Twone Mbee Muselele I Sand Dam



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Country:
Kenya

Program:
Sand Dams in Kenya

GPS:
Latitude -2.02
Longitude 37.53

Impact:
500 Served

Project Status:
Installed


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Stories and Community Profile

This project is being implemented by our partner African Sand Dam Foundation, and includes the construction of a sand dam.

Below is project information direct from our partner (edited for clarity):

BACK GROUND INFORMATION

The group was formed in the year 2011. It has 47 members; 45 women and 2 men. It is located in Muselele village, Mulala sub location, Mulala location, Maatha, Mulala Division Nzaui District, and Makueni County. It has a committee of 12 of which 10 are women and 2 are men.

The average household size is 5.9 and the members have an average age of 42.6 years.

Economic activities
• Farming
• Casual jobs

Reasons for group formation
• The members came together to assist each other in activities like making of roads. They say it makes works easier to work together because they achieve much more than when one is alone.
• The group constructed gabions to help retain water as when it rains the water is usually carried away.
• They have a merry go round which serves as a means of livelihood to them and helps the group bond together.

Water Insecurity
The members get water from Yandia River, governor’s borehole and Mwanyani earth dam.

Water for household chores like cooking washing and other domestic chores 52.5% get from the bore hole, 10% from the earth dam and 37.5% from the river scope hole.

For drinking water 35% of the respondents prefer the river scope hole while 65% buy water from the bore hole. The water from the bore hole is preferred for drinking because it is clean. It is bought at 5 shillings per 20liter Jerri can. Mwanyani earth dam is 3 km, Yandia River is 1 km and the bore hole is 3 km for their homestead. They said that they do not queue at the earth dam but in the bore hole and the river scope hole they have to queue.

Challenges they face because of lack of water
• The water from the bore hole is bought at 5 shillings and this is expensive as they cannot afford to buy it every day.
• They spend many hours queuing in order to get water and this leaves them with less time to do other economic activities that would earn them income
• They have no water for planting trees and small kitchen gardens that would be a supplement to the income that they earn.

FOOD INSECURITY
The group relies on rain fed agriculture and practise subsistence farming. The average land under food production is 1.75 acres. This is due to high population in the area.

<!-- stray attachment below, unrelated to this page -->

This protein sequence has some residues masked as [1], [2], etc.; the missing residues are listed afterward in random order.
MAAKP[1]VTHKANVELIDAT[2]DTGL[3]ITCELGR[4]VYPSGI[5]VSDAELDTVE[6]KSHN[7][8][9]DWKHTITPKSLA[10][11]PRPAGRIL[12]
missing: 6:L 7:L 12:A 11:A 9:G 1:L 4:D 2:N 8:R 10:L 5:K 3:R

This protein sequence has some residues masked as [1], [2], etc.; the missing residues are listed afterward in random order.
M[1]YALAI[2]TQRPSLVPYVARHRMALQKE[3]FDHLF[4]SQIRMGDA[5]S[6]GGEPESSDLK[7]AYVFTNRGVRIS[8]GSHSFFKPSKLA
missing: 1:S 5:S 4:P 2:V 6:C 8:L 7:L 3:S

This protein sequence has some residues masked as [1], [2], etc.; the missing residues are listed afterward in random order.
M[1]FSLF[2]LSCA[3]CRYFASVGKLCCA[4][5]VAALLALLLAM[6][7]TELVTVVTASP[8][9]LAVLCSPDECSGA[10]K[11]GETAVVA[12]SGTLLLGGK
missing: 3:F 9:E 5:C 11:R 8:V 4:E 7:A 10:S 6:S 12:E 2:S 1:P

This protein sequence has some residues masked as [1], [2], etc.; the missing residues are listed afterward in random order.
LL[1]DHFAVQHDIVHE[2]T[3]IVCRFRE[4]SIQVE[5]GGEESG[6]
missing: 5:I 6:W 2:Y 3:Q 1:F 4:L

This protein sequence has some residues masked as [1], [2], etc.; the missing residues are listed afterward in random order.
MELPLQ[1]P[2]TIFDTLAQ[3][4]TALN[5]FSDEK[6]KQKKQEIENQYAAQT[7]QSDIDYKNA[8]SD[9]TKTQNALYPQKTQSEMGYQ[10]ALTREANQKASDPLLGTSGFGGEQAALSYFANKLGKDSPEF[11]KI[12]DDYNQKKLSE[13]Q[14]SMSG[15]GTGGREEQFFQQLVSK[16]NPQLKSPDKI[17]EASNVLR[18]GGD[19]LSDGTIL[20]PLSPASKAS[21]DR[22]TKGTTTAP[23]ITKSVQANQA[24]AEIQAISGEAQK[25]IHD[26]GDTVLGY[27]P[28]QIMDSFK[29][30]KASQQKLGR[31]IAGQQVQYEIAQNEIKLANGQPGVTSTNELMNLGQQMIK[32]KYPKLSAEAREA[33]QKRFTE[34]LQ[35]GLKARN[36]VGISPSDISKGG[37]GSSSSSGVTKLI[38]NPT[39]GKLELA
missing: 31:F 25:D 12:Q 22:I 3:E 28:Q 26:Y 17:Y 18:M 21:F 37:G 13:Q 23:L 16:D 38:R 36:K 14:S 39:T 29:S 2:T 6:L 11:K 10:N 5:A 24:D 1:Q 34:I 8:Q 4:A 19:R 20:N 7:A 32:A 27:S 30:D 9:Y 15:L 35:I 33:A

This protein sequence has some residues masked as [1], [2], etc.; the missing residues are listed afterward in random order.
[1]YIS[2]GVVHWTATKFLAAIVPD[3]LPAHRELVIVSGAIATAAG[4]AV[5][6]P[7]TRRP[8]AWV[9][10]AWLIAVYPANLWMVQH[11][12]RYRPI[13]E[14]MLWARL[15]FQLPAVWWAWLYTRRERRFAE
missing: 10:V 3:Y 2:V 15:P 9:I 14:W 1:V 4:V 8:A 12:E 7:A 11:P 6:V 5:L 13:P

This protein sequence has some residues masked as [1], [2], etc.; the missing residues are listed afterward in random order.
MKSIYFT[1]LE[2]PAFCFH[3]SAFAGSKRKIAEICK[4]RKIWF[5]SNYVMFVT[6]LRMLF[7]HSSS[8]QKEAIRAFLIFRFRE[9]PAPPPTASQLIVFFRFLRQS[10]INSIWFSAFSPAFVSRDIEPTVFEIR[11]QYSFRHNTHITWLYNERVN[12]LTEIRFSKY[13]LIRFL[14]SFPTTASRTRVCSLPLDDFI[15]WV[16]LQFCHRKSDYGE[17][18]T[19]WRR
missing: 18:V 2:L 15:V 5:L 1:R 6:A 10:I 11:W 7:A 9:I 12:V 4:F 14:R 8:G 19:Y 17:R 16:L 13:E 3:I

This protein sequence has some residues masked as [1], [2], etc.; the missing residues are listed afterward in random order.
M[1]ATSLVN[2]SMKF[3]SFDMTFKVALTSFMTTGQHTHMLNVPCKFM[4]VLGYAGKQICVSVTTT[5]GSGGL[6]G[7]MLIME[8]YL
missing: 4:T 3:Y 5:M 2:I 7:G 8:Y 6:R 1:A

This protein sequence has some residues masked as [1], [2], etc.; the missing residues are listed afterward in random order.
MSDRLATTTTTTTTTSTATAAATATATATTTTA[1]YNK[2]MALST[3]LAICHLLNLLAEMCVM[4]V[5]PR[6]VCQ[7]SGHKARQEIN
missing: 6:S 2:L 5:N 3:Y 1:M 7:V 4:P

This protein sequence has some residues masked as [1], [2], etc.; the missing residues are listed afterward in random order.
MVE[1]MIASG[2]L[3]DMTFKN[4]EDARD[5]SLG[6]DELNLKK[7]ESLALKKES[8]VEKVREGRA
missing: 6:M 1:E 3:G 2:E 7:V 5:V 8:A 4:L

The main crops grown by the community are
• Maize,
• Pigeon peas,
• Cow peas
• Beans.

Challenges to food production
• Lack of enough rainfall: Due to climate change, rainfall in current years has been unpredictable it is usually erratic. The members said that rains are not enough to see their crops to maturity.
• Lack of seeds: This is because they do not have money in time to buy seed to plant or they did not have a seed bank where they would get the seeds. This makes the farmers plant late hence as a result have lower yields. Sometimes they buy seeds which cannot cope with climatic conditions of the place.
• Lack of tools: Most community members cannot afford tools for terracing due to poverty thus not digging standard terraces in their farms. Terracing is one technique of conserving soil in farms and hence improving the harvest.
• Increased incidence of pests and diseases: This has affected their harvests. The farmers do not harvest as required due to pre harvest losses. Especially the green grams and pigeon peas are affected by blight. Many of the farmers are not able to buy the chemicals because they are expensive and the crops require regular spraying.
• Lack of knowledge on improved farming practices. All the group members said that they had no training in the last two years on any improved planting practices.

Environmental Conservation

Terraces aid in soil conservation and only 7.5 % of the members had dug terraces in the last season. This continues to lead to degradation of the environment as most of the time the soil is carried away.

Tree planting
The main trees planted by the community are fruit trees which include citrus and paw paw

Most of the trees fail and they cited the following as the main causes of tee failure.
• Knowledge and skills. Most of the farmers have not had any training on tree planting hence they need to be trained on tree planting for future success.
• Termites. The farmers experience termite infestation which affect their morale on tree planting. They lack chemicals for termites as they are expensive.
• Lack of water: Due to lack of water, tree planting has been a challenge to the community members. This is because the survival rate still remains low as some trees dry up

CONSTRUCTION PROGRESS